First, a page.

Ike ran up to Wyatt trying to grab his pistol. Inadvertently, he probably saved Wyatt’s life by shielding him from Billy’s line of fire. Wyatt brushed him aside, saying “The fight’s commenced. Go to fighting or get away.”  Ike turned ran into Fly’s Boarding House and all the way to Kellogg’s Saloon on Toughnut Street. Billy Claiborne and West Fuller both turned tail and fled.

After those first two shots there was a momentary pause, before, to quote Ike, “the ball opened.”

Though wounded, Frank fired at Virgil hitting him in his right calf, dropping him to the ground. Morgan Earp drew a bead in Billy Clanton and put a bullet in his chest.

Virgil got back on his feet and fired one shot at Frank and three at Billy. A shot from one of the Cow-boys hit Morgan in the shoulder. The bullet went through his back, clipping a vertebra and barely missing his spine, coming out through the opposite shoulder. He called to his brother, “I’m hit,” and fell to the ground. He quickly rose to his feet and stumbled over a mound of dirt next a ditch that had been dug for some new water pipes.

Doc raised his shotgun and cut loose at Tom McLaury, who was standing behind Frank’s horse. Tom was hit in the side while struggling with the startled horse either trying to fire his pistol or to get a rifle out of the scabbard. The frightened horse broke loose exposing him to Doc’s shotgun.  He staggered into the street and died. Doc then threw down the shotgun and pulled his pistol.

Was Tom McLaury unarmed? The Earp’s believed Morgan was shot by him. Wyatt would later say that the father of one of the Cow-boys, West Fuller, took Tom’s pistol off him during the confusion following the fight. An eyewitness also claimed Tom was armed.

Although he was mortally wounded, Frank was still full of fight. He grabbed his horses’ reins and moved into Fremont Street. He fired a shot at Morgan, but his horse broke loose leaving him with no cover. As Doc closed in Frank aimed his pistol at him saying, “I’ve got you now.”

Doc replied, “Blaze away! You’re a daisy if you do.” Frank fired a round that grazed Doc’s hip. Morgan and Doc both fired hitting Frank in the head and the chest.

Billy was hit in the wrist, stomach and the chest. He was leaning against a wall of the Harwood house. He too was mortally wounded but still trying to re-load his pistol when photographer C.S. Fly took pistol from him.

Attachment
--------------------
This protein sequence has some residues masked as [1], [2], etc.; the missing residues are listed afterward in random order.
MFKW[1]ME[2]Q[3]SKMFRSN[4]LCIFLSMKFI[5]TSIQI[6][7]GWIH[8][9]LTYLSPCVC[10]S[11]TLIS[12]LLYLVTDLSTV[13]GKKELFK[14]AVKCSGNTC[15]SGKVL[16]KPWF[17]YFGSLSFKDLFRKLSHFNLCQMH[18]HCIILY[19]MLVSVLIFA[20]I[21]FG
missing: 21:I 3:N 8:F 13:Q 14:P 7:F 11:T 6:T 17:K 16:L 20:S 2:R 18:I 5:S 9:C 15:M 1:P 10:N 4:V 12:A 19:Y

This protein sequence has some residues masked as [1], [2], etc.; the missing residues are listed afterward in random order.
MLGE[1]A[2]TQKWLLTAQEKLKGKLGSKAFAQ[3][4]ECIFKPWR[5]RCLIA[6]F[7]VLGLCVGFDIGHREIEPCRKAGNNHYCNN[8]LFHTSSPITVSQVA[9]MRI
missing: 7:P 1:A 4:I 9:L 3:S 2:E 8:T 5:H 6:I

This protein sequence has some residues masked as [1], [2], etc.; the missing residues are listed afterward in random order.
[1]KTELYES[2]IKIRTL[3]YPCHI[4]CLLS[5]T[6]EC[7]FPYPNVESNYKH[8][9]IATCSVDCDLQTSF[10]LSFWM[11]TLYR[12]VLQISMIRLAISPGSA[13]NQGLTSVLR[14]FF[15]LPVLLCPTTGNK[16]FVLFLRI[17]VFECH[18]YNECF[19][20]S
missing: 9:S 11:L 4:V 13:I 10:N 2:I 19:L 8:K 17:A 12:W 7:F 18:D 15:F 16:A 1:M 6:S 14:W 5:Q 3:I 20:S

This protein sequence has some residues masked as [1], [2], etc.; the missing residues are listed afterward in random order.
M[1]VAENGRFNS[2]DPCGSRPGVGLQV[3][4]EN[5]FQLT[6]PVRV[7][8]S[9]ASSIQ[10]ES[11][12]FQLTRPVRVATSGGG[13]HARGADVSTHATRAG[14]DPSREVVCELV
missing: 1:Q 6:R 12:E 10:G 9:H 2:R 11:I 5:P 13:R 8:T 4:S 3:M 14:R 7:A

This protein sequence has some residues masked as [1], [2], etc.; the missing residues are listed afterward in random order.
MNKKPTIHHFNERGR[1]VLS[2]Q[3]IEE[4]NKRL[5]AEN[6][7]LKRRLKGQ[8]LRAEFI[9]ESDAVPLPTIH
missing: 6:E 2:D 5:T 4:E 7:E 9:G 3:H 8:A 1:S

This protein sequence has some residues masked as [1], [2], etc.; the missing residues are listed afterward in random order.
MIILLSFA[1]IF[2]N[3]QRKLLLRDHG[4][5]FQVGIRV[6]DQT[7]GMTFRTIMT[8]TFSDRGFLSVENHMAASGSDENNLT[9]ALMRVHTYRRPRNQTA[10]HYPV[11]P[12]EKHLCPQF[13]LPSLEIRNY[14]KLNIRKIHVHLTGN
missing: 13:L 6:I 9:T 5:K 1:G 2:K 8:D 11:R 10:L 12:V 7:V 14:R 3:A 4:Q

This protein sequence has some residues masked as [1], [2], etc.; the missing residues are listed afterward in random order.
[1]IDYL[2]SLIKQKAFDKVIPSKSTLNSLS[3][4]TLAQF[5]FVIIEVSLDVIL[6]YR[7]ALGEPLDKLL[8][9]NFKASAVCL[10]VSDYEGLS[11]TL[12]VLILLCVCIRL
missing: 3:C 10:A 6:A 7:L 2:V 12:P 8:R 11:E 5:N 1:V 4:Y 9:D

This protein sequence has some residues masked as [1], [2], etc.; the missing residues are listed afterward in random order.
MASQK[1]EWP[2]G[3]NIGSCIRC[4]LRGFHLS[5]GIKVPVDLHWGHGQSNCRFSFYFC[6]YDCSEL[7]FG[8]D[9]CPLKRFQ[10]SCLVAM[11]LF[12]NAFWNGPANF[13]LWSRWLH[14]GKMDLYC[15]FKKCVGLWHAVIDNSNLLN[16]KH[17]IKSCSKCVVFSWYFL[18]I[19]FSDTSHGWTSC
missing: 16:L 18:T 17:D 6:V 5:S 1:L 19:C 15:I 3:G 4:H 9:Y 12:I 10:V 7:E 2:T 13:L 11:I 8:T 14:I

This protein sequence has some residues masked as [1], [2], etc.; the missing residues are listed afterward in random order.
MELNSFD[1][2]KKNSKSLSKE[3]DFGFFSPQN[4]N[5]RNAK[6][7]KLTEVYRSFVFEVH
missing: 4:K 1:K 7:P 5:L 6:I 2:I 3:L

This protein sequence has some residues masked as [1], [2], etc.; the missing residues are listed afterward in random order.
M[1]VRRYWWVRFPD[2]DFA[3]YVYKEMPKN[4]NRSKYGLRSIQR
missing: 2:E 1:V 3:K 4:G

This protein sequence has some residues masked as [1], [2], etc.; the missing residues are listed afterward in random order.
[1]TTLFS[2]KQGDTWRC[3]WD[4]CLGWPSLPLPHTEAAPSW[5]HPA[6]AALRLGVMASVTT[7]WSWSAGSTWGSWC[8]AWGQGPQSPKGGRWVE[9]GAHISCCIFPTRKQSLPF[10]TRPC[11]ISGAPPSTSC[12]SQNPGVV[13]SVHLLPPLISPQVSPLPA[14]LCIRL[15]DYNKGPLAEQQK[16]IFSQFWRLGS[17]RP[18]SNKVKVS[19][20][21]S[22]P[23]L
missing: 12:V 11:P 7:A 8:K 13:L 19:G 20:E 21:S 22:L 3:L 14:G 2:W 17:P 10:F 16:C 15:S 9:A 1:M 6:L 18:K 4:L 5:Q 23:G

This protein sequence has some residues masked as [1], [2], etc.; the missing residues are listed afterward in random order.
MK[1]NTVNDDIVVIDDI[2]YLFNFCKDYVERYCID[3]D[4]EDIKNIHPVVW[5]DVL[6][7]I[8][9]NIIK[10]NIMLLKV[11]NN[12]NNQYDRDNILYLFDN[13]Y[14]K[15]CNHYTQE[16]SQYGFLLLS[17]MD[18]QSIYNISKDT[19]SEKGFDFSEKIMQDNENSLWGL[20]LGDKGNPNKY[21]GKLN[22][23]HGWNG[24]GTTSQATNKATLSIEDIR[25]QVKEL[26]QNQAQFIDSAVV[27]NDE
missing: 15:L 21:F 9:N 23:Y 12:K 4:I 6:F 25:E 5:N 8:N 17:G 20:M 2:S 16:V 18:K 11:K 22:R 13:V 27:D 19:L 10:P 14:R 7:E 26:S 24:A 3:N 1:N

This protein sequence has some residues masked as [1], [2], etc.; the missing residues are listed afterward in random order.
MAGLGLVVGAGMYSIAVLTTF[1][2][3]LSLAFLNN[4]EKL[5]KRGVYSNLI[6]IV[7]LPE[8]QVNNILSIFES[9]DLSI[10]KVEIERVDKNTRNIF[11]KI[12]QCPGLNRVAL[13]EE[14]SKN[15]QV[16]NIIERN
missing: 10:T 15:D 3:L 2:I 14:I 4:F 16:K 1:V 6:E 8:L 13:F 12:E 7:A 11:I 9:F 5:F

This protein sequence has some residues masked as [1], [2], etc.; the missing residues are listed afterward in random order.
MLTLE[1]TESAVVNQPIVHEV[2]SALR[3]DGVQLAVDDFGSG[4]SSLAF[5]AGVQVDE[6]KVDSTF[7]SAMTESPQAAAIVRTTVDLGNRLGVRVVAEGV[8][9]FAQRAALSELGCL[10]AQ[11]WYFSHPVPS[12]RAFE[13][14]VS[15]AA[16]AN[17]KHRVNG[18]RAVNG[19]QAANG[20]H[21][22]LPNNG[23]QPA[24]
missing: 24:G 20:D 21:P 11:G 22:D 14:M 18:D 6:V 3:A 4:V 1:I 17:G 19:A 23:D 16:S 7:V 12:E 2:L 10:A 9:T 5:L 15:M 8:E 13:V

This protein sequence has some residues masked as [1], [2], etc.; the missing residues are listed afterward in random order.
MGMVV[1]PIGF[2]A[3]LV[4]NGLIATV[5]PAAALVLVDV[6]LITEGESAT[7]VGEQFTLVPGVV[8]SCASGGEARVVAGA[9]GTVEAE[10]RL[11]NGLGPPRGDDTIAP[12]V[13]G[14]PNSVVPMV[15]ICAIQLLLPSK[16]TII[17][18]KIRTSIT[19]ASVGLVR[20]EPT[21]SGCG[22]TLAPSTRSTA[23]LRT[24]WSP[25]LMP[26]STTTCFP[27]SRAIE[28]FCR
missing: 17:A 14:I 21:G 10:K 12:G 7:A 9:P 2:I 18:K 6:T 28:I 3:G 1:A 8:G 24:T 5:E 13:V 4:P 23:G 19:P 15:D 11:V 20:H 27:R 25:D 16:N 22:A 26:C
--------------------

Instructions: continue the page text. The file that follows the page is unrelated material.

Frank and Billy were gamers until the end of the fight.

Wyatt was the only combatant in the Earp party who emerged from the fight unscathed. Virgil was hit in the leg. Doc was grazed and Morgan was the most seriously wounded.

The gunfight lasted about thirty seconds and some thirty gunshots were fired.       There was much confusion and later no one could agree on the exact details, but one thing seems clear, neither side expected things to go this far.

In the aftermath, Behan attempted to arrest Wyatt while he was attending to his wounded brothers. “I won’t be arrested.” He replied defiantly. “You deceived me Johnny, you told me they were not armed. I won’t be arrested. I am here to answer for what I’ve done. I am not going to leave town.”

Behan could do nothing but back down, especially when Sylvester Comstock, an attorney and leader of the Tombstone Democratic Party stepped forward saying, “There is no hurry in arresting this man. He done just right in killing them and the people will uphold them.”

Ike surrendered to Behan and he was locked in a jail cell. Ten guards for his own protection when word spread that a mob had gathered with intentions of lynching.

For a short time the citizens of Tombstone were backing the Earp’s. The citizens were tired of the lawless acts on the part of the Cow-boys. The whistles at the Vizina mill brought dozens of armed vigilantes to protect the town from the wrath of vengeful Cow-boys.

All that was about to change.